“Our flavors can coexist”: Honey Day owner Linda Yoo talks fusion, food, and faith


Yoo and family at Honey Day’s grand opening. Honey Day is located on Rock Road in Glen Rock.

by Yethmie Goonatilleke and Cadia Warner

Shortly after moving to Glen Rock in 2021, Linda Yoo found herself sitting in front of a vacant building space one day, peacefully sipping on a drink from Starbucks while pondering her current lifestyle. At that point in her life, Yoo possessed a background with extensive experience in hospitality and retail, having worked in numerous restaurants and businesses. Yet, she never fulfilled her underlying dream of owning her own café that embodies her identity and creativity. That day, Yoo prayed for a spark that would ignite her passion project into existence.

As of December 2022, that dream has launched into reality. Yoo is now the owner of Honey Day, a newly opened café in Glen Rock that serves a variety of innovative and trendy Korean-American fusion recipes.

The concept of Honey Day is a direct reflection of Yoo’s cultural identity and background. Born in Hershey, Pennsylvania, Yoo grew up in a household with mixed traditions — Yoo’s mother is Korean while her stepfather is American. While many children of mixed heritages tend to feel confused in their identities, Yoo takes full ownership of her intersecting backgrounds, embracing what it means to be Korean-American specifically.

“I always knew that this restaurant would have to pay homage to the fact that I grew up in a home with duality,” said Yoo.

Honey Day’s menu features a plethora of creative dishes, with most of them combining classic American food with Korean cuisine. For instance, one popular menu item is the K-Chicken and Waffles, a dish that combines the classic concept of chicken and waffles with crispy mochi waffles and Korean fried chicken. The more “traditional” plates, such as the crispy ddukbokki, are actually some of Honey Day’s best sellers. Their menu is boundless, including toasts, sandwiches, salads, and drinks — all approachable items elevated with subtle twists. “Our flavors can coexist,” said Yoo. Evident by the menu and concept, Honey Day is effectively a nod to Yoo’s upbringing.

Yoo’s journey to becoming owner of Honey Day wasn’t exactly a clear-cut process—she faced multiple trials and tribulations on her path to fulfill this dream. While attending Penn State, Yoo worked in the retail industry with jobs at Hershey Park and outlet stores in Hershey. Soon after, she got her first job in the restaurant industry as a server in a local Korean restaurant. Yoo’s affinity for hospitality and the restaurant business was clear; in fact, she often went to work more than class. Time passed by and Yoo took on new jobs and activities, such as serving at her local church and working as a concierge in the city. Ultimately, she became the owner of JP’s Bagel Express, a bagel shop in Hoboken, and this work consumed much of her time. These experiences forced Yoo to put the café of her dreams on the backburner. Following many years of hard work and genuine learning, Yoo finally was able to open her own café.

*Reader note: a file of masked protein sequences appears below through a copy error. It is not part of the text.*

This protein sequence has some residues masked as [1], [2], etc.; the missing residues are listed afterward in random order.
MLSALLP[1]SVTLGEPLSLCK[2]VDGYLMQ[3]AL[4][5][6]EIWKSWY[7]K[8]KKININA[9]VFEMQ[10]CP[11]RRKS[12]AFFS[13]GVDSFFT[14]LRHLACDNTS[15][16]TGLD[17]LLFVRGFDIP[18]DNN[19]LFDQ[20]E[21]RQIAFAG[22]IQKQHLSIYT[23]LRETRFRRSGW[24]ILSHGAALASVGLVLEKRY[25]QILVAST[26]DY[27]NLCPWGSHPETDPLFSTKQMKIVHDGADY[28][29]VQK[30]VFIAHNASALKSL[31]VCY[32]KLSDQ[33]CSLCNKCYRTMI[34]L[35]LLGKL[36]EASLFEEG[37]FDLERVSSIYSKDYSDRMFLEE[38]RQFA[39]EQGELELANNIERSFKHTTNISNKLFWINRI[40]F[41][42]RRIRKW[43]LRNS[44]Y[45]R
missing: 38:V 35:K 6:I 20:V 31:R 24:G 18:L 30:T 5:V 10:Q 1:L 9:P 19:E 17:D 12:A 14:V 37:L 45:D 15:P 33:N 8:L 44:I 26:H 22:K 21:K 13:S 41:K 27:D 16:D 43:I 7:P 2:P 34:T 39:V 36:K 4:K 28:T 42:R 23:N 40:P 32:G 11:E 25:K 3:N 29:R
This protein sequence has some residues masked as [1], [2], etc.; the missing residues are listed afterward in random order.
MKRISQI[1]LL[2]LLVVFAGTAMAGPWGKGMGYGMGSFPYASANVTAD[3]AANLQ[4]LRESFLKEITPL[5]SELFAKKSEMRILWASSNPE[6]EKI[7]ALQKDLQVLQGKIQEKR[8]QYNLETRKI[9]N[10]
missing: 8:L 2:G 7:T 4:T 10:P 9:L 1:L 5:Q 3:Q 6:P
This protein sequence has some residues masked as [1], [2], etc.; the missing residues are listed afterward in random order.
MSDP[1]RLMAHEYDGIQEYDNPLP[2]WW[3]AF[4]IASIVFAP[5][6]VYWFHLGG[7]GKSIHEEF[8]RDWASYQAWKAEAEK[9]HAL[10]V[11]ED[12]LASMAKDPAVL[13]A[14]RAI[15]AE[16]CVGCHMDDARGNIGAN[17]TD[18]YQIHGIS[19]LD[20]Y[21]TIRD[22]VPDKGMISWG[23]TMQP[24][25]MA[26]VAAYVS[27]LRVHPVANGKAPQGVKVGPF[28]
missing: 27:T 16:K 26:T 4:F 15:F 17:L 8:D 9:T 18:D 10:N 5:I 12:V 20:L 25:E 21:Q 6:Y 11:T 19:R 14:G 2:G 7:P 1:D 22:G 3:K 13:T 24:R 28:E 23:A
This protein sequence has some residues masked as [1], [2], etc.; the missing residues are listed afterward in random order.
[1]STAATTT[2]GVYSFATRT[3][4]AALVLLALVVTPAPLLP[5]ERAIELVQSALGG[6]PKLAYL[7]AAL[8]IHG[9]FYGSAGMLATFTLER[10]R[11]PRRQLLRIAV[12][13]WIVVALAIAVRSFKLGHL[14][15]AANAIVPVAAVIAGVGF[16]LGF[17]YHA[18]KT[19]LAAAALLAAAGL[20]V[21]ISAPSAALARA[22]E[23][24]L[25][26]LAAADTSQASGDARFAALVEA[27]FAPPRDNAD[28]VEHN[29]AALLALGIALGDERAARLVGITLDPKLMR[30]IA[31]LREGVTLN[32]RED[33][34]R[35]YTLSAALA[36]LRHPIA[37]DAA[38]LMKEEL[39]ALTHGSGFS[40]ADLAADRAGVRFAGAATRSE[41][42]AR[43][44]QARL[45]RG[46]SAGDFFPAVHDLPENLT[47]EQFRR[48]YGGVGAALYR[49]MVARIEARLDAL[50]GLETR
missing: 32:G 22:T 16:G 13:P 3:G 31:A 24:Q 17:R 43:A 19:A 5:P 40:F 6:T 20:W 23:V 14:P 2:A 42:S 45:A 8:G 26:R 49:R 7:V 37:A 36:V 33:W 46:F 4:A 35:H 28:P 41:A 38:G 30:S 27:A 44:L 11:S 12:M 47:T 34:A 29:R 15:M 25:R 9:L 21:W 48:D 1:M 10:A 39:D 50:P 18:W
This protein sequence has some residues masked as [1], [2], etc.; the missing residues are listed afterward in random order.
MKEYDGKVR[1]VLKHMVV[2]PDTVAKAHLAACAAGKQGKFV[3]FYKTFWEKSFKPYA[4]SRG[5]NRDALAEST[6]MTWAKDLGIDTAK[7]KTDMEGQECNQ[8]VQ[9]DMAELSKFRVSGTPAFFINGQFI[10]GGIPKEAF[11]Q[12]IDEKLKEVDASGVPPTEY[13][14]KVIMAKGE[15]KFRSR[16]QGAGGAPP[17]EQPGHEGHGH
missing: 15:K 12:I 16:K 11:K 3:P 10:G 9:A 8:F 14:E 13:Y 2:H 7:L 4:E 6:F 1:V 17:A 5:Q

While achieving her dream was something to celebrate, there was definitely a learning curve to becoming an owner and operator. One of the most valuable lessons Yoo has learned is the power of outsourcing and being a delegator. Once Yoo realized that she didn’t have to be responsible for every duty in the creation of Honey Day, she managed to reach a healthy work-life balance while learning from young, talented professionals.

“It is the best thing to surround yourself with people who are smarter than you. You don’t have to know everything—I don’t have to know how to create a brand and market it. There are amazing people in my sphere of influence that can help me build those areas for my business to thrive,” Yoo said.

Among her talented team, Yoo cites designer Jean Pyo of Feels Studio and the architectural firm AIS as tremendous sources of help. Yoo also engaged in this learning process by putting in hard work and dedication herself; she spent a lot of time listening to business podcasts and gathering information from resources, ultimately creating a business plan which was one of the most difficult parts of this experience for her.

Something that has evidently driven Yoo throughout this process, as well as her entire life, is her faith and religious background. Prayer and happenstance were two very common occurrences when it came to the opening of Honey Day. Yoo recalled meeting members of her team through mutual friends and new hires through complete coincidence. Church opened a lot of doors for Yoo: some of her first opportunities to serve people through food and volunteering were at her church and one of her brothers at church became a mentor when she attempted to start her own business. Yoo feels that her faith has truly helped her reach her goals, and she knew that she couldn’t build Honey Day by herself. Her faith allows her to see the bigger picture of providing others and finding relief from work.

“Our mission is to be a warm and welcoming space for everyone. And it’s really meant to have those vibes of serving the community well … If a group of moms can come and have an hour and a half brunch and really enjoy their time and leave feeling refreshed, then we’ve done our part, right? We played a part in impacting their life in some positive way.”